Chicago Rot is a film that defies simple categorization. It’s what you get when you take elements from crime dramas, revenge thrillers, vigilante films, comic book movies, gladiator flicks and ’80s gore films and throw them in a blender. It’s an interesting film to say the least, but do the diverse elements gel enough to make Chicago Rot a cohesive film?
This movie is the feature film debut of director Dorian Weinzimmer from a script he wrote with Brant McCrea (Restoration 2014), who also starred in the film along with Shira Barber (Vengeance Turns 2018), Dave Cartwright, Lee Kanne (The Interrogation 2011), Jeremy Vranich, and Jonez Jones (V/H/S/ Viral 2014).
Official Synopsis: After years of rotting in Joliet, Les, a wrongfully imprisoned street legend known as “The Ghoul,” is released into a mad search through Chicago’s back alleys for the man who slaughtered his mother and robbed him of his soul. Aided by mysterious benefactors, he must delve beneath the city into a modern labyrinth of gutters whose tendrils have grown deep while he was gone. What unfolds is a desperate tale of brute force tragedy set in the supernatural underworld of Chicago, where heroes are reduced to horror-shows, villains dream of their own demise, and good and evil prove to be antiquated concepts.
What I liked
Chicago Rot is a film that leaves you never knowing what to expect. One minute you’re watching a scene of the protagonist fighting a giant with an elephant skull for a head in gladiator pit, and the next you are watching a man being stabbed repeatedly in the back with a big, black dildo lubed up with chicken grease (I fucking shit you not). I loved how The Ghoul’s look continued to change and evolve over the course of the film. He sported no fewer than 5 different looks, and at some points I even found it hard to believe it was the same person. I enjoyed all of the characters and how they were interconnected, with most of them having a history together whether they knew it at the start or not.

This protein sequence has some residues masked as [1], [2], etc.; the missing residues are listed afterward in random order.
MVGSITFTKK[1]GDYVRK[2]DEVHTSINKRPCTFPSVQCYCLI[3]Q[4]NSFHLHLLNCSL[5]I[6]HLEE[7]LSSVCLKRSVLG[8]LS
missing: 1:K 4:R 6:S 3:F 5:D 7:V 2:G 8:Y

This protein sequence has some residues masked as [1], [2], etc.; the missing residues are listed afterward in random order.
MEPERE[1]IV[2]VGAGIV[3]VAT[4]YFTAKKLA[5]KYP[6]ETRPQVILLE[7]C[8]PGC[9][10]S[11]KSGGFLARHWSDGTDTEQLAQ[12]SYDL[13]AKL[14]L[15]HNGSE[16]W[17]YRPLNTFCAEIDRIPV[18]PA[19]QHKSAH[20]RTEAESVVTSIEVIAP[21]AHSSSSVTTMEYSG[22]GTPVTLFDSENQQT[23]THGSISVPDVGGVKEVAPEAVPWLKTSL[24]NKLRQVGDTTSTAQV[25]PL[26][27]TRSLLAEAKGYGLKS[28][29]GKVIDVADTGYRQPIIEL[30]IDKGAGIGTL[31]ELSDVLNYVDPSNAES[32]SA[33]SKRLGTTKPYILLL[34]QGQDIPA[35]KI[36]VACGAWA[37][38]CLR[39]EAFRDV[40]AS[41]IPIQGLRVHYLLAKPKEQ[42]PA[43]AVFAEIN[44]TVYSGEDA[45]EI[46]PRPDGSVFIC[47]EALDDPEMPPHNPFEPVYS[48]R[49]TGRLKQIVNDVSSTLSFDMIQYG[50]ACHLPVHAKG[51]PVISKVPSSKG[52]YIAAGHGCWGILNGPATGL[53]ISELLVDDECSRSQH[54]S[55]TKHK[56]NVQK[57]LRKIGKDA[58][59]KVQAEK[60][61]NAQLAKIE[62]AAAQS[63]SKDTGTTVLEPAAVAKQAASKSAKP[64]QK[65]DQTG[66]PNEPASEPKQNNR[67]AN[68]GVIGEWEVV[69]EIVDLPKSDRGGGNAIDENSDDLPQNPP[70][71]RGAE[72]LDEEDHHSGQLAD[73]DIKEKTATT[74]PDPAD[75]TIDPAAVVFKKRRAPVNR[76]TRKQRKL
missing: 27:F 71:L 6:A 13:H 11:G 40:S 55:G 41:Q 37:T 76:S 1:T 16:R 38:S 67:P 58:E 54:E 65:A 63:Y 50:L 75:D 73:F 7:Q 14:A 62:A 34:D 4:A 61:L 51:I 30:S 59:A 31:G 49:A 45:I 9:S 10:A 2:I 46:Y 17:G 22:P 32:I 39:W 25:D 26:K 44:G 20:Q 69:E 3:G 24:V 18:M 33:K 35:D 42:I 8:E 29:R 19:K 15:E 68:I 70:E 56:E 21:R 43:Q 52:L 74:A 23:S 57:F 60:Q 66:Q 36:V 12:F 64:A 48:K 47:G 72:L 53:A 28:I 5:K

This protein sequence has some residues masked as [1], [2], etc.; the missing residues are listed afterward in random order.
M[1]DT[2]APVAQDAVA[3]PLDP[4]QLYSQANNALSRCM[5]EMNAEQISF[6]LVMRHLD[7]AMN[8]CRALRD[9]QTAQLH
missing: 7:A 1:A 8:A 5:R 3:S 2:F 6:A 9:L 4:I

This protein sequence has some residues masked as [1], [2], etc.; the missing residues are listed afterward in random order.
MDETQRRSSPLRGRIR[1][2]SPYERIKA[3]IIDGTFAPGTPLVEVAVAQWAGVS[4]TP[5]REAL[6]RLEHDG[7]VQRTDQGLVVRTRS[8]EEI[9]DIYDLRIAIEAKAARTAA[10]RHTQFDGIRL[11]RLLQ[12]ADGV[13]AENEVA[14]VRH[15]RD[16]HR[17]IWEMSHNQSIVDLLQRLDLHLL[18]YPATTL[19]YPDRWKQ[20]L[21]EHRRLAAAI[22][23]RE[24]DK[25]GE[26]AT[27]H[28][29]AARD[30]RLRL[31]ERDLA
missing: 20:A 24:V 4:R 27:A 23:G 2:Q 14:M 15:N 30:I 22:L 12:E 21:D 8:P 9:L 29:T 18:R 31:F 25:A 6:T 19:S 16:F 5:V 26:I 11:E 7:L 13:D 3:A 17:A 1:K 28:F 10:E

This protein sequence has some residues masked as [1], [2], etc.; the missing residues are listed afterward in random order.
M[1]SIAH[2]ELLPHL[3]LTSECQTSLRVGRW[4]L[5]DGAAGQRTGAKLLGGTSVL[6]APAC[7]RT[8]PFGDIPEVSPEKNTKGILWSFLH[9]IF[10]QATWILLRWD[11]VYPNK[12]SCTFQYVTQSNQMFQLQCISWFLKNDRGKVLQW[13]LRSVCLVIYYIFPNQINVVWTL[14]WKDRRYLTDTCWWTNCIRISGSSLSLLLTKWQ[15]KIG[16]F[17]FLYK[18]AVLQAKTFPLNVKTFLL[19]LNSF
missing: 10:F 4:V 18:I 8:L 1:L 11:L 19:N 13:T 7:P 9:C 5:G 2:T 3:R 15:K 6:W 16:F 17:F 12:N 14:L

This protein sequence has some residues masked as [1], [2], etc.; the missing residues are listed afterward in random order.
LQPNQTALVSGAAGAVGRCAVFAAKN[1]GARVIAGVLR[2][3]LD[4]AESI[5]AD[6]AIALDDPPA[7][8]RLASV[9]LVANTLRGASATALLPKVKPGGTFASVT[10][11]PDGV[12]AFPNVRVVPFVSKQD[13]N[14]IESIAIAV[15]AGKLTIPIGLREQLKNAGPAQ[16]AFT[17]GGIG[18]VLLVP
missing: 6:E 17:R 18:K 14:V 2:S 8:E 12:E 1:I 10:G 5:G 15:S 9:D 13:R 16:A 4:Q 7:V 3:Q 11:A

One of my favorite aspects of the film were the sequences where characters were playing instruments during their scenes and the music they made ratcheted up the emotional intensity. For example, an unnamed woman played a haunting song on a piano while a character was being brutally attacked. The more intense the music, the more violent the attack, and just when it all got to be too much, the character died and the music came to a halt. Another example happened during the final battle where a group of men stood around with glowing instruments playing rousing, fighting game-esque music.
What I didn’t like
While I loved the majority of Chicago Rot, the story fell apart for me in the last act. The villains finally entered the picture but they were poorly developed, their motives were ill-defined and it didn’t help that there was a vocal effect that made most of their lines hard to understand. While the film had some over-the-top moments, it still kept a pretty serious tone, at least until the finally battle. While beautifully shot and visually stunning, it’s edited in such a way that makes the action hard to follow. The film sets you up for violent and bloody final confrontation that never comes. What we do get feels like a Dragon Ball Z fight scene: a lot of yelling and energy balls flying around. As previously stated, Chicago Rot is beautiful to look at but not very satisfying. While the film told a pretty dark story, the death of a main character at the end felt unnecessary and mean-spirited.
Chicago Rot is a film that, even after 2 complete watches and several rewatches of the ending, I still don’t quite get it. I loved the first 2/3 of the film but the final act fell flat for me. That being said, it is still an interesting film that fans of genre-defying cinema should check out at least once.